Capital University is proud to present one of the icons of the comics medium, the Pulitzer winning Art Spiegelman for its annual Gerhold Lecture in the Humanities. Art is on a publicity tour for MetaMaus, (a very special new edition packed full of extras to celebrate the 25th anniversary of his stunning work Maus) and is combining that with his lecture on the history of the medium entitled What the %&*! Happened to Comics?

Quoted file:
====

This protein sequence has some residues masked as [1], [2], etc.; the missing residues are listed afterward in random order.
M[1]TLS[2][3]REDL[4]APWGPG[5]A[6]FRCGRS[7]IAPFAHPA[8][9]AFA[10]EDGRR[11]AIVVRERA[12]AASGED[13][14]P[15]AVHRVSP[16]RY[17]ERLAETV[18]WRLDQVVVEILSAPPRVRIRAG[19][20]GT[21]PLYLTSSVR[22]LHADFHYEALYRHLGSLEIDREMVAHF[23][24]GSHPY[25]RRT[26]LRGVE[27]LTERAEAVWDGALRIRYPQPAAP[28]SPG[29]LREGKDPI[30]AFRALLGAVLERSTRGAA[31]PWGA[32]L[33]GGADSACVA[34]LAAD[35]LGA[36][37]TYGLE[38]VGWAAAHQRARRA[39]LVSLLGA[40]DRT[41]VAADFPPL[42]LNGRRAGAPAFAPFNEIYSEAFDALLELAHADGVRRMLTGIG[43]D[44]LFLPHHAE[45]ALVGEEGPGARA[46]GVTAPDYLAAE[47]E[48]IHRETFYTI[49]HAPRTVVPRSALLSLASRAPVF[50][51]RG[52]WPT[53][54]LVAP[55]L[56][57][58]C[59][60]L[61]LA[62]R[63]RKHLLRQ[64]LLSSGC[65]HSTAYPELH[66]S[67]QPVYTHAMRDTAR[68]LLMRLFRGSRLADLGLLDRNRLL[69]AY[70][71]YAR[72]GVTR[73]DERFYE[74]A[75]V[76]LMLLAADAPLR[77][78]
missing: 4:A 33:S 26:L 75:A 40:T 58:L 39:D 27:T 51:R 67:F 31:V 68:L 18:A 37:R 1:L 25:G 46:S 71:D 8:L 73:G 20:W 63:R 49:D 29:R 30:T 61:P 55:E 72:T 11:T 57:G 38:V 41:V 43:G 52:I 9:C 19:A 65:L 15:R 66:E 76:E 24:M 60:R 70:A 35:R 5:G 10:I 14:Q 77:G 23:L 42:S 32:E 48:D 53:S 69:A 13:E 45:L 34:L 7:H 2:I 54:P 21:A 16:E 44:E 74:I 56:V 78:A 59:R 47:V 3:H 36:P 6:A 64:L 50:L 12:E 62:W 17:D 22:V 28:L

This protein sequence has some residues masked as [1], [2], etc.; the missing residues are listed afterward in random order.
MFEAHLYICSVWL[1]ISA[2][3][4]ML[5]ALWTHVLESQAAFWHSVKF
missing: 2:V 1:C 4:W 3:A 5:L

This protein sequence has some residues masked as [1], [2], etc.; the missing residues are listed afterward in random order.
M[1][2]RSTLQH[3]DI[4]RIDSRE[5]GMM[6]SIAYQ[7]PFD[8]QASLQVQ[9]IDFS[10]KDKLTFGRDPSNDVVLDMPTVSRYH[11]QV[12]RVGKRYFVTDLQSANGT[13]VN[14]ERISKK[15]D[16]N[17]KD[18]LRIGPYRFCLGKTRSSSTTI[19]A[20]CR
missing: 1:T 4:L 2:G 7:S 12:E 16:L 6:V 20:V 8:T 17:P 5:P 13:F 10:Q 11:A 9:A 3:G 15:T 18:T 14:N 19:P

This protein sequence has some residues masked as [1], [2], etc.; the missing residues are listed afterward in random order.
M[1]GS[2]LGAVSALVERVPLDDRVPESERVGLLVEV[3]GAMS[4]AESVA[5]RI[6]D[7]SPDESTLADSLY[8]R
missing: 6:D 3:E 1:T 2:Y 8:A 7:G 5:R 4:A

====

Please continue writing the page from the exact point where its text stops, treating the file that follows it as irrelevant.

For those of you who don't know: in 1992, Spiegleman won the Pulitzer Prize for his masterful Holocaust narrative Maus, which portrayed Jews as mice and Nazis as cats. Maus II continued the remarkable story of his parents’ survival of the Nazi regime and their lives later in America. His comics are best known for their shifting graphic styles, their formal complexity, and controversial content. In his lecture, What the %@&*! Happened to Comics? Spiegelman takes his audience on a chronological tour of the evolution of comics, all the while explaining the value of this medium and why it should not be ignored. He believes that in our post-literate culture the importance of the comic is on the rise, for "comics echo the way the brain works. People think in iconographic images, not in holograms, and people think in bursts of language, not in paragraphs.”